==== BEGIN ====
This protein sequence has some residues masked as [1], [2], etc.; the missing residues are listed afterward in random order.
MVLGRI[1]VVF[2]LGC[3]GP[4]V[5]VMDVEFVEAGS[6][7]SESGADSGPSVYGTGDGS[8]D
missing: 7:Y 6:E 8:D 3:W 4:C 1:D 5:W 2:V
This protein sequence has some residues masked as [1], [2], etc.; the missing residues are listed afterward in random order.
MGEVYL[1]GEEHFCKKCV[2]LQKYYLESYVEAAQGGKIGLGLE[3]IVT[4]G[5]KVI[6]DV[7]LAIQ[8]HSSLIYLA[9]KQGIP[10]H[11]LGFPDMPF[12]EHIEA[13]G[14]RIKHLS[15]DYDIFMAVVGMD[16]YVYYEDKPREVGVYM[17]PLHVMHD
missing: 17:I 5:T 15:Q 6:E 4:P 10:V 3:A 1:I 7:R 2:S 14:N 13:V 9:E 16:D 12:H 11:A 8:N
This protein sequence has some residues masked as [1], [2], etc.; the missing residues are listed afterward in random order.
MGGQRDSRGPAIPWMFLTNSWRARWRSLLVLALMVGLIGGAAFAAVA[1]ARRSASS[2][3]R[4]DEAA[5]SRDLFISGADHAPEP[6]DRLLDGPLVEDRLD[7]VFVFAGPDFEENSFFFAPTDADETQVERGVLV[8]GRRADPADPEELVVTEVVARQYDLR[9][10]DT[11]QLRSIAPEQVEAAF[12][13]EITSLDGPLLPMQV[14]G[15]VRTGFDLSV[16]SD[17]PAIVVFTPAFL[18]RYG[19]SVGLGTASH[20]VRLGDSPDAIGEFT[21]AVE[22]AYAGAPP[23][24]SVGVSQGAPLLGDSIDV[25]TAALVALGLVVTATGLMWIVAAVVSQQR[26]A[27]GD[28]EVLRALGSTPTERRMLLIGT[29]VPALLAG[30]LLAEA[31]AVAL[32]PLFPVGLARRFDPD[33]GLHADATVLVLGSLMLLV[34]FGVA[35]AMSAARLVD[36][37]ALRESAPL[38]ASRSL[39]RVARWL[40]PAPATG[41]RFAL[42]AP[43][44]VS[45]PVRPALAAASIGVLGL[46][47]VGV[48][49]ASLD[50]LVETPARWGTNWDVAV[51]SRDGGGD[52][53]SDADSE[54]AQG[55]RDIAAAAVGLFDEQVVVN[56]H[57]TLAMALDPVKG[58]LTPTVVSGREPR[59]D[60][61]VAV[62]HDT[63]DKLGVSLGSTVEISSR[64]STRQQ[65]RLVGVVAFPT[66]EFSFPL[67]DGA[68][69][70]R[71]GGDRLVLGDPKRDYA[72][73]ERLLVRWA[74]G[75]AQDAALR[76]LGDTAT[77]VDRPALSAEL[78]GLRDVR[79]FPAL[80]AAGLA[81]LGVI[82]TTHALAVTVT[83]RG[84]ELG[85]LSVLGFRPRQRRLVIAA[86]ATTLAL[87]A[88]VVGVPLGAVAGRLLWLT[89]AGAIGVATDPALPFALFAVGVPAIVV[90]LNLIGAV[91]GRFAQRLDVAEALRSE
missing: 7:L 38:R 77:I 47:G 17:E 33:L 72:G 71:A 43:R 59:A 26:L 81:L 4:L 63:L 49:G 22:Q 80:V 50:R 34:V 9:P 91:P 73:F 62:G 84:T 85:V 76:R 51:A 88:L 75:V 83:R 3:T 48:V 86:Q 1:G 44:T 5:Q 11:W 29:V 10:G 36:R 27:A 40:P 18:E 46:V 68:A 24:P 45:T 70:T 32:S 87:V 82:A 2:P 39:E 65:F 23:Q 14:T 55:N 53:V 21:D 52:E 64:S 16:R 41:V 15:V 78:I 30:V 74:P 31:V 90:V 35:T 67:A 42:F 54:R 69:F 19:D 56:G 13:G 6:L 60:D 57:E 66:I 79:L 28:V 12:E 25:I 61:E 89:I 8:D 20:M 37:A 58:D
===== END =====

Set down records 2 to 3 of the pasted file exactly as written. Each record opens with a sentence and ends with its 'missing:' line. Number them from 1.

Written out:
This protein sequence has some residues masked as [1], [2], etc.; the missing residues are listed afterward in random order.
MGEVYL[1]GEEHFCKKCV[2]LQKYYLESYVEAAQGGKIGLGLE[3]IVT[4]G[5]KVI[6]DV[7]LAIQ[8]HSSLIYLA[9]KQGIP[10]H[11]LGFPDMPF[12]EHIEA[13]G[14]RIKHLS[15]DYDIFMAVVGMD[16]YVYYEDKPREVGVYM[17]PLHVMHD
missing: 17:I 5:T 15:Q 6:E 4:P 10:V 3:A 1:I 7:R 2:S 14:N 13:V 9:E 16:D 12:H 11:A 8:N
This protein sequence has some residues masked as [1], [2], etc.; the missing residues are listed afterward in random order.
MGGQRDSRGPAIPWMFLTNSWRARWRSLLVLALMVGLIGGAAFAAVA[1]ARRSASS[2][3]R[4]DEAA[5]SRDLFISGADHAPEP[6]DRLLDGPLVEDRLD[7]VFVFAGPDFEENSFFFAPTDADETQVERGVLV[8]GRRADPADPEELVVTEVVARQYDLR[9][10]DT[11]QLRSIAPEQVEAAF[12][13]EITSLDGPLLPMQV[14]G[15]VRTGFDLSV[16]SD[17]PAIVVFTPAFL[18]RYG[19]SVGLGTASH[20]VRLGDSPDAIGEFT[21]AVE[22]AYAGAPP[23][24]SVGVSQGAPLLGDSIDV[25]TAALVALGLVVTATGLMWIVAAVVSQQR[26]A[27]GD[28]EVLRALGSTPTERRMLLIGT[29]VPALLAG[30]LLAEA[31]AVAL[32]PLFPVGLARRFDPD[33]GLHADATVLVLGSLMLLV[34]FGVA[35]AMSAARLVD[36][37]ALRESAPL[38]ASRSL[39]RVARWL[40]PAPATG[41]RFAL[42]AP[43][44]VS[45]PVRPALAAASIGVLGL[46][47]VGV[48][49]ASLD[50]LVETPARWGTNWDVAV[51]SRDGGGD[52][53]SDADSE[54]AQG[55]RDIAAAAVGLFDEQVVVN[56]H[57]TLAMALDPVKG[58]LTPTVVSGREPR[59]D[60][61]VAV[62]HDT[63]DKLGVSLGSTVEISSR[64]STRQQ[65]RLVGVVAFPT[66]EFSFPL[67]DGA[68][69][70]R[71]GGDRLVLGDPKRDYA[72][73]ERLLVRWA[74]G[75]AQDAALR[76]LGDTAT[77]VDRPALSAEL[78]GLRDVR[79]FPAL[80]AAGLA[81]LGVI[82]TTHALAVTVT[83]RG[84]ELG[85]LSVLGFRPRQRRLVIAA[86]ATTLAL[87]A[88]VVGVPLGAVAGRLLWLT[89]AGAIGVATDPALPFALFAVGVPAIVV[90]LNLIGAV[91]GRFAQRLDVAEALRSE
missing: 7:L 38:R 77:I 47:G 17:E 33:L 72:G 71:A 43:R 59:A 26:L 81:L 4:L 63:L 49:G 22:Q 80:V 50:R 34:V 9:P 91:P 73:F 62:G 84:T 85:V 76:R 51:A 88:L 75:V 83:R 3:T 48:V 86:Q 1:G 44:T 5:Q 11:W 29:V 10:G 36:R 27:A 40:P 18:E 46:V 68:A 24:P 45:T 70:T 32:S 87:V 82:A 2:P 39:E 65:F 23:Q 14:T 55:N 53:V 21:D 52:E 64:S 16:R 41:V 15:V 78:I 30:V 74:P 31:V 90:V 35:T 67:A 42:F 54:R 69:F 19:D 56:G 13:G 6:L 60:D 57:E 66:I 79:L 28:V 12:E 25:I 61:E 89:I 8:D 20:M 37:A 58:D